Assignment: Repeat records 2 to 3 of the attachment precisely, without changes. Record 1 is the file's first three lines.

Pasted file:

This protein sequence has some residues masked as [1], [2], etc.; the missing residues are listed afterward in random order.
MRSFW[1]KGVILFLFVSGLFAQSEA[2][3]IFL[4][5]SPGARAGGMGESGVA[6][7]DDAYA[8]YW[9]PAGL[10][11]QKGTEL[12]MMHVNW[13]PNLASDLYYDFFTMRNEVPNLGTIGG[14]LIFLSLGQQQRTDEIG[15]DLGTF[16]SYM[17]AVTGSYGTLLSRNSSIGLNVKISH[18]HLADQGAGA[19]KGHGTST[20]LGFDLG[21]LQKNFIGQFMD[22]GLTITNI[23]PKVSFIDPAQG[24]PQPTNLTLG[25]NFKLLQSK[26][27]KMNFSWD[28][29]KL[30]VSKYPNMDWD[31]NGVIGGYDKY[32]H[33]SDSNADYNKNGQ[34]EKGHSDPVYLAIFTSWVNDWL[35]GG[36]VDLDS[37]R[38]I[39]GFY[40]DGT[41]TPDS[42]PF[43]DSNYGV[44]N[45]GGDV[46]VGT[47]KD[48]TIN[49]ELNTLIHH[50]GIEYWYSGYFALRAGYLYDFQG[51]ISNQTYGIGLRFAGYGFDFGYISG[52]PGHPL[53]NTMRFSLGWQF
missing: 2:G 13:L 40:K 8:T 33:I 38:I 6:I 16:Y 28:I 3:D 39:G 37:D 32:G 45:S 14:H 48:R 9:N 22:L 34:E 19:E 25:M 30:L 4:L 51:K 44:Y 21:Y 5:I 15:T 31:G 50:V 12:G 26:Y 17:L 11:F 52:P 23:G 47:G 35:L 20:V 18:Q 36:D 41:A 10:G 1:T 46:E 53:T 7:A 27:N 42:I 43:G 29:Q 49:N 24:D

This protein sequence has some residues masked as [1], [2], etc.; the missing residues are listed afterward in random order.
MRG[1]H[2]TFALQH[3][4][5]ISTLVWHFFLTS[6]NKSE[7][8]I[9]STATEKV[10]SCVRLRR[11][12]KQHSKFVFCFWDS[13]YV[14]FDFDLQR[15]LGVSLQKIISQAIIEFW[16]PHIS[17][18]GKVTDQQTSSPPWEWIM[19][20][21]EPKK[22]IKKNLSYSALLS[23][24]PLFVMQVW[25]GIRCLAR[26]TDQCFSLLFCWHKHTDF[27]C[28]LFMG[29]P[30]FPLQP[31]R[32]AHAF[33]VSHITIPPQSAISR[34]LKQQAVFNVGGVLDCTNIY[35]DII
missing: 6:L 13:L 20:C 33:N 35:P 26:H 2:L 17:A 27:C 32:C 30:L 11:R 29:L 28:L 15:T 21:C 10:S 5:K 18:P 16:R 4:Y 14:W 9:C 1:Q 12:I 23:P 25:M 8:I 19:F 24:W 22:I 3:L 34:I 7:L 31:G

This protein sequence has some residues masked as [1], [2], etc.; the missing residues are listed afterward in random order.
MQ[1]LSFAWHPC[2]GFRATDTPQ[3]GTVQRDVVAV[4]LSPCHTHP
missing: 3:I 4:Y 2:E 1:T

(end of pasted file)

This protein sequence has some residues masked as [1], [2], etc.; the missing residues are listed afterward in random order.
MRG[1]H[2]TFALQH[3][4][5]ISTLVWHFFLTS[6]NKSE[7][8]I[9]STATEKV[10]SCVRLRR[11][12]KQHSKFVFCFWDS[13]YV[14]FDFDLQR[15]LGVSLQKIISQAIIEFW[16]PHIS[17][18]GKVTDQQTSSPPWEWIM[19][20][21]EPKK[22]IKKNLSYSALLS[23][24]PLFVMQVW[25]GIRCLAR[26]TDQCFSLLFCWHKHTDF[27]C[28]LFMG[29]P[30]FPLQP[31]R[32]AHAF[33]VSHITIPPQSAISR[34]LKQQAVFNVGGVLDCTNIY[35]DII
missing: 6:L 13:L 20:C 33:N 35:P 26:H 2:L 17:A 27:C 32:C 30:L 11:R 29:L 28:L 15:T 21:C 10:S 5:K 18:P 16:R 4:Y 14:W 9:C 1:Q 12:I 23:P 25:M 8:I 19:F 24:W 22:I 3:L 34:I 7:L 31:G

This protein sequence has some residues masked as [1], [2], etc.; the missing residues are listed afterward in random order.
MQ[1]LSFAWHPC[2]GFRATDTPQ[3]GTVQRDVVAV[4]LSPCHTHP
missing: 3:I 4:Y 2:E 1:T